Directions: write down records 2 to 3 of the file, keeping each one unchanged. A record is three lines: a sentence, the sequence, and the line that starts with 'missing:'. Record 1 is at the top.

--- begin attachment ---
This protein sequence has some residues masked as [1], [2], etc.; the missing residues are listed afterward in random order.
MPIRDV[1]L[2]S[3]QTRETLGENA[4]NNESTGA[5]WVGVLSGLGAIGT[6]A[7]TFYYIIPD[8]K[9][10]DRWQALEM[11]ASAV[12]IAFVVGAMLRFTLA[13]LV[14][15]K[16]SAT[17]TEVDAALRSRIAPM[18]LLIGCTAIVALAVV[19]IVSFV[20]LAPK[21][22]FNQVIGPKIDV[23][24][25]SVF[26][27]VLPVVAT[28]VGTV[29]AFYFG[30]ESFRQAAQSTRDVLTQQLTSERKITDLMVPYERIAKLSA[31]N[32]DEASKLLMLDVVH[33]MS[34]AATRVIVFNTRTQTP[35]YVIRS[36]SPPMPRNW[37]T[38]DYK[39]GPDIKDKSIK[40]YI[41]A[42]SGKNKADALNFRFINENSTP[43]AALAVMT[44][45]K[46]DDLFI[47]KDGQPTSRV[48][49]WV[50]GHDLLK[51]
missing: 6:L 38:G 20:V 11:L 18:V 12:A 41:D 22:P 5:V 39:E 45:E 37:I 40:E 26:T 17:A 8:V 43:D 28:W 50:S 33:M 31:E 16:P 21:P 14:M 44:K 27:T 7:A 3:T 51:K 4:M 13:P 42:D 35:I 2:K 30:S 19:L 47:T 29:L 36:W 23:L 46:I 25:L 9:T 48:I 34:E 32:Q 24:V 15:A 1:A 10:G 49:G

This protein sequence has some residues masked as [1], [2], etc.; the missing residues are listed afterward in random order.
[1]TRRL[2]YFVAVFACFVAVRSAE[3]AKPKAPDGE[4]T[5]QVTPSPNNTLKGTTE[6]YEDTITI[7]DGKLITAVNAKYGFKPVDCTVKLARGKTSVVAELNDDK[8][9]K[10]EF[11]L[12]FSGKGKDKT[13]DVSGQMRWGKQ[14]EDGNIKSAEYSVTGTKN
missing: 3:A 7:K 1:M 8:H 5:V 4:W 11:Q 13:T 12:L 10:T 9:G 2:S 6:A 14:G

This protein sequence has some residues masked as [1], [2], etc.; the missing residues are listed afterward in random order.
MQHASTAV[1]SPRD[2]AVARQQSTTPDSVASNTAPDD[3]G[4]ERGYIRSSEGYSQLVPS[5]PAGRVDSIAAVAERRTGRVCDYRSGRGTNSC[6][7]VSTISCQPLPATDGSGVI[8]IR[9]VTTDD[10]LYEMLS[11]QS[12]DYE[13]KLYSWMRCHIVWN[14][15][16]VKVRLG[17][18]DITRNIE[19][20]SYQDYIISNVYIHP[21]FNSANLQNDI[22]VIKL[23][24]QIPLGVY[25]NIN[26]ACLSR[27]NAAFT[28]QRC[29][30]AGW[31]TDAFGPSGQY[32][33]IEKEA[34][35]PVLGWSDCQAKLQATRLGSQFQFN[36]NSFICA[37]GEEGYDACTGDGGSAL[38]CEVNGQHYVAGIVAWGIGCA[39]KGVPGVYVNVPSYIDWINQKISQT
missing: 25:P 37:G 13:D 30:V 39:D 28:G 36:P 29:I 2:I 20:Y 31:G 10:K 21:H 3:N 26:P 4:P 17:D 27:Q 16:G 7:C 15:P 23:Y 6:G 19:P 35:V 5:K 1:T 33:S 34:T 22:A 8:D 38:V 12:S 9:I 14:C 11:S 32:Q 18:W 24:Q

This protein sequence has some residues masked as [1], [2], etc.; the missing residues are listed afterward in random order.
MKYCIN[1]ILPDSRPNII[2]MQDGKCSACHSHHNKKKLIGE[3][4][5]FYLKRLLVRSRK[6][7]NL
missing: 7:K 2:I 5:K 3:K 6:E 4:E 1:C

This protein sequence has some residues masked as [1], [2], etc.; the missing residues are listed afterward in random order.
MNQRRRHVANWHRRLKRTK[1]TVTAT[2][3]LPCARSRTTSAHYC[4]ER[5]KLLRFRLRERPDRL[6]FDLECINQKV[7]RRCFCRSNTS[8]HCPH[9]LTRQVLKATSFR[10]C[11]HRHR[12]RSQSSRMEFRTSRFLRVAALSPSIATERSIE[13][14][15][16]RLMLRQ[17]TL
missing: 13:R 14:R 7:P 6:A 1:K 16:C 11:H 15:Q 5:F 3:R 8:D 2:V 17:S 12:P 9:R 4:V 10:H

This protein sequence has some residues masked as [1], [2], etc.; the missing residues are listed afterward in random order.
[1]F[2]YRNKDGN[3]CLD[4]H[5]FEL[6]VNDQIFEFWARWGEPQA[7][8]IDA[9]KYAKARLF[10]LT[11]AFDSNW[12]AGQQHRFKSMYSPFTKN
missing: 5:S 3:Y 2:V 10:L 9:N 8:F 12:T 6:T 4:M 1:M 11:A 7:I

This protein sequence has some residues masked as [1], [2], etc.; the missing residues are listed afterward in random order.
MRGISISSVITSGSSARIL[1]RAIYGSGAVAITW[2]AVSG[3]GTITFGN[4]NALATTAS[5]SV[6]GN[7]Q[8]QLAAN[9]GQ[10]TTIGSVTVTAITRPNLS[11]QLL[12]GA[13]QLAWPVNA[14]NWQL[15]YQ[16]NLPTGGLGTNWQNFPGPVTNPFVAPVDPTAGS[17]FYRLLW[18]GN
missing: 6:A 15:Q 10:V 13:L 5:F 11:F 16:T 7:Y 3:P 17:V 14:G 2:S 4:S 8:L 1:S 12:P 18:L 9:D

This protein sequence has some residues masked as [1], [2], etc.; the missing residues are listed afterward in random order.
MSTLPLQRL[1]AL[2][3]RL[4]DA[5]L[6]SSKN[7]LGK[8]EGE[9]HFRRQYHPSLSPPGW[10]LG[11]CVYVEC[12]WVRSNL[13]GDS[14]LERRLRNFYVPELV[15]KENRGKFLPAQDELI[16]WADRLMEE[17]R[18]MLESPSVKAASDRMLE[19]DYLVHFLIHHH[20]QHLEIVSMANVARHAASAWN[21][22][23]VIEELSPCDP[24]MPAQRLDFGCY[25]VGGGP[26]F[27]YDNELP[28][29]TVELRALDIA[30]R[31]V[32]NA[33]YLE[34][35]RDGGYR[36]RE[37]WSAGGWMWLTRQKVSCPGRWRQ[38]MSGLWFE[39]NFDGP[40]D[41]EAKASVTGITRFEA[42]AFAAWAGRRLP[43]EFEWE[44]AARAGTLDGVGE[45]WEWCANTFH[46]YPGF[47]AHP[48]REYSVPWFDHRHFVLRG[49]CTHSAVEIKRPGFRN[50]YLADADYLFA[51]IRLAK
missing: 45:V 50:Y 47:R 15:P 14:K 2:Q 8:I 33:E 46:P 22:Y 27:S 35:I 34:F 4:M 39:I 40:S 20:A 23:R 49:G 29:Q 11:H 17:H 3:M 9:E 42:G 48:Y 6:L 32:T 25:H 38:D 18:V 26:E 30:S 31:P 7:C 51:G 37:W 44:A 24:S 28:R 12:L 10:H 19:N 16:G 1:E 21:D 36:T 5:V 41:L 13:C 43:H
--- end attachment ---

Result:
This protein sequence has some residues masked as [1], [2], etc.; the missing residues are listed afterward in random order.
[1]TRRL[2]YFVAVFACFVAVRSAE[3]AKPKAPDGE[4]T[5]QVTPSPNNTLKGTTE[6]YEDTITI[7]DGKLITAVNAKYGFKPVDCTVKLARGKTSVVAELNDDK[8][9]K[10]EF[11]L[12]FSGKGKDKT[13]DVSGQMRWGKQ[14]EDGNIKSAEYSVTGTKN
missing: 3:A 7:K 1:M 8:H 5:V 4:W 11:Q 13:T 12:L 10:T 9:G 2:S 6:A 14:G

This protein sequence has some residues masked as [1], [2], etc.; the missing residues are listed afterward in random order.
MQHASTAV[1]SPRD[2]AVARQQSTTPDSVASNTAPDD[3]G[4]ERGYIRSSEGYSQLVPS[5]PAGRVDSIAAVAERRTGRVCDYRSGRGTNSC[6][7]VSTISCQPLPATDGSGVI[8]IR[9]VTTDD[10]LYEMLS[11]QS[12]DYE[13]KLYSWMRCHIVWN[14][15][16]VKVRLG[17][18]DITRNIE[19][20]SYQDYIISNVYIHP[21]FNSANLQNDI[22]VIKL[23][24]QIPLGVY[25]NIN[26]ACLSR[27]NAAFT[28]QRC[29][30]AGW[31]TDAFGPSGQY[32][33]IEKEA[34][35]PVLGWSDCQAKLQATRLGSQFQFN[36]NSFICA[37]GEEGYDACTGDGGSAL[38]CEVNGQHYVAGIVAWGIGCA[39]KGVPGVYVNVPSYIDWINQKISQT
missing: 25:P 37:G 13:D 30:V 39:D 28:G 36:P 29:I 2:I 20:Y 31:G 10:K 21:H 3:N 26:P 4:P 17:D 27:Q 16:G 7:C 15:P 23:Y 6:G 19:P 35:V 5:K 1:T 33:S 34:T 22:A 8:D 38:V 12:S 9:I 14:C 11:S 32:Q 18:W 24:Q